Omega 3 study approved in Iraq
September 28, 2010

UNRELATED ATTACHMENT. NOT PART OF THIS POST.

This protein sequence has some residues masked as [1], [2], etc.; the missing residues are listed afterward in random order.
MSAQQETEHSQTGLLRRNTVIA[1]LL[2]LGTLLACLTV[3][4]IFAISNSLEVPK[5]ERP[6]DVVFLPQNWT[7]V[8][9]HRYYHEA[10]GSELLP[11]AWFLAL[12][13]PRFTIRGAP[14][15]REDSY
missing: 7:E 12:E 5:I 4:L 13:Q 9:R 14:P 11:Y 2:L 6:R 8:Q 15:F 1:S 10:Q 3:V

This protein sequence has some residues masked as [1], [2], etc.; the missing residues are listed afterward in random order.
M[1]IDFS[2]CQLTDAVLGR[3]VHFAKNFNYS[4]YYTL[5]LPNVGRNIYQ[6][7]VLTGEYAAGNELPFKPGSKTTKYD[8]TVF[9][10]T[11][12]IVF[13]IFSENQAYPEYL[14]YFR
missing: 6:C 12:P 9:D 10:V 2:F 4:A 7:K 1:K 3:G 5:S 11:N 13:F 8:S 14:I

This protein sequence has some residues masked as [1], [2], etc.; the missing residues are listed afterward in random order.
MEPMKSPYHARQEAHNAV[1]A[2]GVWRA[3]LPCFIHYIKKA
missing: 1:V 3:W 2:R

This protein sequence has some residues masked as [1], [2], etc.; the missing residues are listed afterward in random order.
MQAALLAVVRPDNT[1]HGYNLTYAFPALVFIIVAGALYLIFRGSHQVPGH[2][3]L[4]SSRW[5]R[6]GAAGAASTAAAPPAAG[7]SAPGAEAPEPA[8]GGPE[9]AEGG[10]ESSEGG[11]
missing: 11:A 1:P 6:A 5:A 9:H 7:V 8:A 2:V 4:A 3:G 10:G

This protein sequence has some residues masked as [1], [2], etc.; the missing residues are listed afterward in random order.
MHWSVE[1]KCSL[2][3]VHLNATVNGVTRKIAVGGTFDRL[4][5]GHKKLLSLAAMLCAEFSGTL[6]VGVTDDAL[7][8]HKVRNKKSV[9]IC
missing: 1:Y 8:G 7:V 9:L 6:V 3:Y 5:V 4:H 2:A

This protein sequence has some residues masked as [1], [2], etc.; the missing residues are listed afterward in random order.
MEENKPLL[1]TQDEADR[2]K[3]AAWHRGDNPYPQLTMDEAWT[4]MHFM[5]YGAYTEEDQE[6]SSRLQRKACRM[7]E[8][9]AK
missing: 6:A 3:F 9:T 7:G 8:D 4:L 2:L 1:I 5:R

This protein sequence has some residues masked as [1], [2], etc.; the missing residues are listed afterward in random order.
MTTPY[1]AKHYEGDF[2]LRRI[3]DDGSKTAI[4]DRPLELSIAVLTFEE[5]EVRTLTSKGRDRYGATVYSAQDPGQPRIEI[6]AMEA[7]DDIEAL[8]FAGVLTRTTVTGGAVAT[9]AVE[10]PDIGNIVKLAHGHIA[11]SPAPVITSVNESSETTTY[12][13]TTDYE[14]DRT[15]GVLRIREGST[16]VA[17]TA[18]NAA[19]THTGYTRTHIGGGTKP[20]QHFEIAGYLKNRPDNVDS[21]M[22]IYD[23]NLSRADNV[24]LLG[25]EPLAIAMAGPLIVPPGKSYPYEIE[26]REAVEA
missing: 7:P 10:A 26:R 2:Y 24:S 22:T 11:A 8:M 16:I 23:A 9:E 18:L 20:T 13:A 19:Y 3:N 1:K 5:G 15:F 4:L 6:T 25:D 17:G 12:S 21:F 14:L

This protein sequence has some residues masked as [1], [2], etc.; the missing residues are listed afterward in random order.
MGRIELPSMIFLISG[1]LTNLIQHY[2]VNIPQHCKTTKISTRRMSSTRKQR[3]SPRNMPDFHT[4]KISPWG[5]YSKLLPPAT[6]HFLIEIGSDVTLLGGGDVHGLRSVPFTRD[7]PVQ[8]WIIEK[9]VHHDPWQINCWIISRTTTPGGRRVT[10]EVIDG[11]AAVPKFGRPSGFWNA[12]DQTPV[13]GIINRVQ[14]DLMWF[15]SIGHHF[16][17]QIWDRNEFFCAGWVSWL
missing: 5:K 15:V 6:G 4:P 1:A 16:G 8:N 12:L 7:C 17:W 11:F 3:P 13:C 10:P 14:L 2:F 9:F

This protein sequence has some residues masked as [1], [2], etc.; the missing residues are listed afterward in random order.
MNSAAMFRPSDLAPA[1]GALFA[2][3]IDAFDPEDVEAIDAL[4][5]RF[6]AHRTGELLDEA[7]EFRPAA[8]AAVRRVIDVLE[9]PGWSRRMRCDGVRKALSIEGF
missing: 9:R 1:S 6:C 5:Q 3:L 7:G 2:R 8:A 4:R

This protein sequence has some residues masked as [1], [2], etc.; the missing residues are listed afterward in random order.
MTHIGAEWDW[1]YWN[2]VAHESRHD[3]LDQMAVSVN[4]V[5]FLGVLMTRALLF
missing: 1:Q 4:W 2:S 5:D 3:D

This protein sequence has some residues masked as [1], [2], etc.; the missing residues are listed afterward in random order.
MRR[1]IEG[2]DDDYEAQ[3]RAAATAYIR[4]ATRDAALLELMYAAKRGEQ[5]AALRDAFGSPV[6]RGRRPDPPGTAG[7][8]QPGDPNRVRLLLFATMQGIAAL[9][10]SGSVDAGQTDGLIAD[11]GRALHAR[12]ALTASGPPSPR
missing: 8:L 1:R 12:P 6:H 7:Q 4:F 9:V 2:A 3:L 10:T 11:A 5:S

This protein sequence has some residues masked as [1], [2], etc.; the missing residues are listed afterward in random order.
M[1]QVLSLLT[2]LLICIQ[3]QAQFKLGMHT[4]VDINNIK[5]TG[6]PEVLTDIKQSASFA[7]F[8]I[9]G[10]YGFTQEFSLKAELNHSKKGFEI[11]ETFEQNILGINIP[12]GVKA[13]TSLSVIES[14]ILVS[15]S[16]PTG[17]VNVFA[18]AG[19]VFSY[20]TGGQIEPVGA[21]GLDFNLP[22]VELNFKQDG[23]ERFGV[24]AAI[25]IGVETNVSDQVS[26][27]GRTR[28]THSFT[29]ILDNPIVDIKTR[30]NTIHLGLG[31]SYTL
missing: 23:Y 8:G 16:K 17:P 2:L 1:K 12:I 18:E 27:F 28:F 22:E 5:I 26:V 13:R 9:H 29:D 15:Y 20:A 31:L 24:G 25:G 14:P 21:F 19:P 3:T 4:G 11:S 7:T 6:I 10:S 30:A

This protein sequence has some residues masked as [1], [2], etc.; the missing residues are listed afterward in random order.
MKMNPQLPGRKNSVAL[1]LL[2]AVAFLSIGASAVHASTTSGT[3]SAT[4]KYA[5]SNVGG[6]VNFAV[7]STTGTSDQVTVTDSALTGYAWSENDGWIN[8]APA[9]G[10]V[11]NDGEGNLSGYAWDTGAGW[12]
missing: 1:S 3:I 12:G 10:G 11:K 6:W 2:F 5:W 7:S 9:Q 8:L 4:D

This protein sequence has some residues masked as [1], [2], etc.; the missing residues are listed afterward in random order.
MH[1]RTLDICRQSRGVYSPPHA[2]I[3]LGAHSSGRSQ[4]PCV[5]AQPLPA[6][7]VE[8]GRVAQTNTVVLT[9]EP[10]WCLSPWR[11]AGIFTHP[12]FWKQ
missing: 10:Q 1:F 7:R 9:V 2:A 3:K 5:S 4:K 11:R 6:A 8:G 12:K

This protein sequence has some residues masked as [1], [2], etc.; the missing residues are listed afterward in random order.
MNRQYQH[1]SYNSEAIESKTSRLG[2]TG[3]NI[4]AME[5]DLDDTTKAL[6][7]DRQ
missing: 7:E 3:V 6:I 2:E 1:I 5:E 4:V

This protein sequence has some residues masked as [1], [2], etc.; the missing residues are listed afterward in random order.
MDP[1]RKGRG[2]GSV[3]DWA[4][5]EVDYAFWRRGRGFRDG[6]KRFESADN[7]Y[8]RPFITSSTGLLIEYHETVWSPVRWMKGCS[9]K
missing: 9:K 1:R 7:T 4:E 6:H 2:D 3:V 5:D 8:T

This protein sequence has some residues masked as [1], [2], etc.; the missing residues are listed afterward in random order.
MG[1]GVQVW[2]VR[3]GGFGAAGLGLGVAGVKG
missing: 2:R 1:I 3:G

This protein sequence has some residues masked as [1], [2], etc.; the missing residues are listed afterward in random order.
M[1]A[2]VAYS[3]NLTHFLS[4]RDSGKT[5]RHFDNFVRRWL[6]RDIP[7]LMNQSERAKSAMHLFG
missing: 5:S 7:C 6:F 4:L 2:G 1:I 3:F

CAMP TAJI, Iraq - An Army doctor serving in Iraq received approval from an Army medical review board Sept. 28 to study the effects of omega-3 fish oil capsules on deployed Soldiers\' mental health. Omega-3 fatty acids are essential nutrients obtained through food, and research indicates they have strong ties with mental and vascular health. The study will be conducted to determine whether the nutrients may be used to enhance deployed Soldiers' resilience to mood related disorders. Lt. Col. Daniel Johnston, brigade surgeon for the Enhanced Combat Aviation Brigade, 1st Infantry Division, developed the concept of the study after attending a conference this November entitled "Nutritional Armor for the Warfighter." The conference was hosted by the Department of Defense and several government and private medical organizations to consider the potential of using omega-3 to supplement Soldiers' diets. The study is in keeping with the Army's Comprehensive Soldier Fitness program's efforts to strengthen Soldiers' mental resilience. Johnston officially proposed to conduct the study after his analysis of Soldiers' diets in Iraq indicated significantly low levels of omega-3. "Low levels of omega-3 fish oil in the diet is linked to mood disorders, and this study is designed to gain data that may help future Soldiers," said Johnston. Beginning this month, Johnston will provide Soldiers with omega-3 in the form of fish oil capsules. The effects of the capsules will be measured by a set of psychological tests, and the data will be compared to the results of a placebo drug. Johnston's hypothesis is that Soldiers taking the omega-3 supplements will exhibit higher cognitive performance, better mood state, and fewer combat symptoms. The drug company GlaxoSmithKline donated 100,000 capsules to the study after conducting an independent review of Johnston's protocol. The Food and Drug Administration approved the fish oil capsules for the study, said Johnston. The United States Army Aeromedical Research Laboratory is providing around $30,000 for blood analysis of omega-3 levels in the Soldiers. Around 250 service members from three U.S. bases in Iraq will participate in the study on an all-volunteer basis. Johnston will oversee the study on each site, and two Army psychiatrists will be co-investigators in the study. After the three month study, Johnston will study the results with Dr. Holden MacRae, a researcher in sports performance and exercise science from Pepperdine University, and Capt. Michael Dretsch from the USAARL, both of whom assisted in designing the study, said Johnston. "The Army will determine what, if any, applications there are of the research," said Johnston. "It is possible that an agency within the Army would look at supplementing Soldiers with omega-3 fish oil capsules as a type of immunization and resilience technique for mood disorders."